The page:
Internationally renowned film-maker Sean McAllister describes what he saw and heard while detained in a Syrian cell by the authorities.

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His account reveals an insight into how dissent is handled amid the ongoing rebellion, and he speaks of his fears for those Syrians who had assisted him - they are now targets for the regime.

Working undercover

Sean was arrested while working undercover on a report for Channel 4 News last week. Seized while in a Damascus café, he and his activist contact Jihad were blindfolded and driven at speed to a prison in central Damascus.

Sean began to observe his surroundings: "I was placed on a seat in an empty room on my own. Outside I could hear beatings in a neighbouring room. People being slapped and wailing painfully as they were being whacked."

He was held with activists who had been detained by the security forces for rebellion against the al-Assad regime. He describes how they were treated.

"When they are taken out of the cell they are blindfolded and their hands are tied. They are taken down the corridor to this, well, they don't know where they are going, the whole thing, having been blindfolded for a little bit, the disorientation, of never seeing and the person you keep meeting is just a voice that you hear and you have to see him on one knee, you are forced to kneel on one knee.

Interrogation

"It's a very awkward position to be in for maybe an hour of interrogation. If they are not satisfied with the info, you would be brought out at three in the morning into the torture chamber and whipped with the cable or there was like a hundred leather belts, like a big ball of leather belts in the corner.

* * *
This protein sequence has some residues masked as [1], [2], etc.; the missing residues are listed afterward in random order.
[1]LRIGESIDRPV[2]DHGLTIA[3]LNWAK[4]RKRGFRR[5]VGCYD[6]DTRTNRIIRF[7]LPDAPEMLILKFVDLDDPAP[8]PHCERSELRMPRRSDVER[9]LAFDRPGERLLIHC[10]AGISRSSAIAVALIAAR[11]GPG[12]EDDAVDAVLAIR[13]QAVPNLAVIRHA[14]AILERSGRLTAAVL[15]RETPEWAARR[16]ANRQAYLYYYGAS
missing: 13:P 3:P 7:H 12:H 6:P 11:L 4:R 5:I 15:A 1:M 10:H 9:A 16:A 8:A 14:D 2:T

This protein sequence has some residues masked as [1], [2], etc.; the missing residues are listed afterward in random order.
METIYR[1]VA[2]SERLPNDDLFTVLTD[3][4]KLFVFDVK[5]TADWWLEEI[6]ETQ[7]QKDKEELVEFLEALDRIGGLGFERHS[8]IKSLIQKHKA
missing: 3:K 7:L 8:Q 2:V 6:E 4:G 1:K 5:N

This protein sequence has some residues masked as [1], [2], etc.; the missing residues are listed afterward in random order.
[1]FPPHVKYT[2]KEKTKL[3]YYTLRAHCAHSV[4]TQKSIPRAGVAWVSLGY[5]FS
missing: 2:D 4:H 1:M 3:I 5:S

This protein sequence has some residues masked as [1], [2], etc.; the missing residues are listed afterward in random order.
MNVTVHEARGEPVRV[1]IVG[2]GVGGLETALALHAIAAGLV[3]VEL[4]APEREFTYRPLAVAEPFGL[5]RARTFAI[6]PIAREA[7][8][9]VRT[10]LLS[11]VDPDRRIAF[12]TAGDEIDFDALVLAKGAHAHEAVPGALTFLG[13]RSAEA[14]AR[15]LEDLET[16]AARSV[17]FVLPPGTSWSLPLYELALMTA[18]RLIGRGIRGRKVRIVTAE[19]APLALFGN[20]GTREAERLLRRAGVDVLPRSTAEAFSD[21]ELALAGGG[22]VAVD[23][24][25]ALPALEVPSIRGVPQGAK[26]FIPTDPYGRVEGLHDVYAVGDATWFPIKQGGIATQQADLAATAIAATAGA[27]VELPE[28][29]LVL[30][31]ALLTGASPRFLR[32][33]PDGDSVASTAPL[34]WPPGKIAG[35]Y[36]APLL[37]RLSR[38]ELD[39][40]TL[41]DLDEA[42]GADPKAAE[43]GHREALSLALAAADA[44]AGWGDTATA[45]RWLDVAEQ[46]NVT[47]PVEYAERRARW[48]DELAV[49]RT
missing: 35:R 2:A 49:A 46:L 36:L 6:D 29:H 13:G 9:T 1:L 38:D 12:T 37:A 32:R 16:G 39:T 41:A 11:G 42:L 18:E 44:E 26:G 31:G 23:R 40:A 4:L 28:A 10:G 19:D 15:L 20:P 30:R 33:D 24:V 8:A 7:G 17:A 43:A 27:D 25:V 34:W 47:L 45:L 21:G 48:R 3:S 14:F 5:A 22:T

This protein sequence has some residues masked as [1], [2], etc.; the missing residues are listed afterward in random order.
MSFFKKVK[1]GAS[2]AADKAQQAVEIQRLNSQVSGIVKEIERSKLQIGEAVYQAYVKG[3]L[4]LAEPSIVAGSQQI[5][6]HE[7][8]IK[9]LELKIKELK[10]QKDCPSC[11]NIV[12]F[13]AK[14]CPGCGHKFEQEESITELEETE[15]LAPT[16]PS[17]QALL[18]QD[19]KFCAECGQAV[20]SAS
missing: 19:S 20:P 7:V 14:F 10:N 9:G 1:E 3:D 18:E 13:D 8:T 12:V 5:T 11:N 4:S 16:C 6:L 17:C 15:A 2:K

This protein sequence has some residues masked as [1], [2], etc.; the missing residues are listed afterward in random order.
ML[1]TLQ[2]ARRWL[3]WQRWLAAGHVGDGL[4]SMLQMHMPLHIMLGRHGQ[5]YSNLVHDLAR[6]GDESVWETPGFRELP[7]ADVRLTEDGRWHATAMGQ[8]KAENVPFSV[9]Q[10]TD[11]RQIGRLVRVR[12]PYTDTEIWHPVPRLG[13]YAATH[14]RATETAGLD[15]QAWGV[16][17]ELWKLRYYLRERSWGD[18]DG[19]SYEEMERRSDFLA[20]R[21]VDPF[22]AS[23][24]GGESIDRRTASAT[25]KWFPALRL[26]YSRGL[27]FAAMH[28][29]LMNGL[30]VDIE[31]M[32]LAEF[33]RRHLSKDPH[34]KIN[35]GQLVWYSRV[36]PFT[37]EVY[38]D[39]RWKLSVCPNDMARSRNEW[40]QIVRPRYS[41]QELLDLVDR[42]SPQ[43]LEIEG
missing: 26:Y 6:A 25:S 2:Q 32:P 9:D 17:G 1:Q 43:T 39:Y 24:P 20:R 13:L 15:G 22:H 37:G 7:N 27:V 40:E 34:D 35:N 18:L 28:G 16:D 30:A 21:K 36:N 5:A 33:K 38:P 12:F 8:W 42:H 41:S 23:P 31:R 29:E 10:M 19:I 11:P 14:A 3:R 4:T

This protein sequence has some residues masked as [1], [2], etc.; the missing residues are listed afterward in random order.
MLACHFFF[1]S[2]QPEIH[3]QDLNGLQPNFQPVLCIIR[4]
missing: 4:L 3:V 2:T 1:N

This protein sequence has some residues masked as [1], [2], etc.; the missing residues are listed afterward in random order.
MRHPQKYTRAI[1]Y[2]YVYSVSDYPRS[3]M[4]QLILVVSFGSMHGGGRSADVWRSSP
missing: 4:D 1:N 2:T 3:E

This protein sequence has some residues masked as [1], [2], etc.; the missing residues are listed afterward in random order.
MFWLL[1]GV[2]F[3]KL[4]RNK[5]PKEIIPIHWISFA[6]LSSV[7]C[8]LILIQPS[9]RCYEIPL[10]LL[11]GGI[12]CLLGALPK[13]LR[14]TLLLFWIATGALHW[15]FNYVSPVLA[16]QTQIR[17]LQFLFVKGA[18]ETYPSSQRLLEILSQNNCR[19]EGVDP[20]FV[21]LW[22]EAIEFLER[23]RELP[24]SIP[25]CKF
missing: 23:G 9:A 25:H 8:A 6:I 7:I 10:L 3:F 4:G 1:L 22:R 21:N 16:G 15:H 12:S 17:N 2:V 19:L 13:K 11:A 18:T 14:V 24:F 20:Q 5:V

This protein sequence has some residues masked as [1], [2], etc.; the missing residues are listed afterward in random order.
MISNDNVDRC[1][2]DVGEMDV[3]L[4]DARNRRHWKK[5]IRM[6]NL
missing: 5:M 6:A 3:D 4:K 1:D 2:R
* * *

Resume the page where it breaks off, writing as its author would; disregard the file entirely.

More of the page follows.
"I'd seen these things that they'd use, because the cable was next to my bed one night. They'd manufactured the end of the cable to become like a proper handle and the cable was so solid that it had formed its arc and the arc as it hit someone's back.

It must have broken bones. Journalist Sean McAllister

"It was so heavy, it was so awful, it must have broken bones and the howling, the noise of a human being hit with that is something that just, you know, you shiver and shake. You hear a sound that you've never heard before, I've never heard before. And I've seen people dead. And I've seen people dying. And I've seen people decapitated, but this sound, hearing a man cry, is just like, awful, there's nothing to compare it with."

Activists' bravery

Of the bravery of the activists who spoke to him, he says: "I didn't realise exactly what those guys are risking until I went into that experience and my God those guys are brave. Too brave."

Sean says he does not know what happened to Jihad, his contact in Syria who was being held with him. But it was not just Jihad, Sean is worried about the welfare of all the people who had been in contact with him during his filming. He knows that these activists, although peaceful, have become targets for the authorities just for expressing their opinions and a number have had to flee the country or go into hiding.

He describes the feeling on the ground in Syria. "The voice I got from Homs is that we just need help. We need outside help. We need foreign intervention. We need a no-fly zone. We will take any of those options to move thing things forward, because they are killing us every day."

To read more about Sean McAllister, visit his website here

Sean's documentary The Liberace of Baghdad received a 2005 Sundance Film Festival Special Jury award. View the documentary below.

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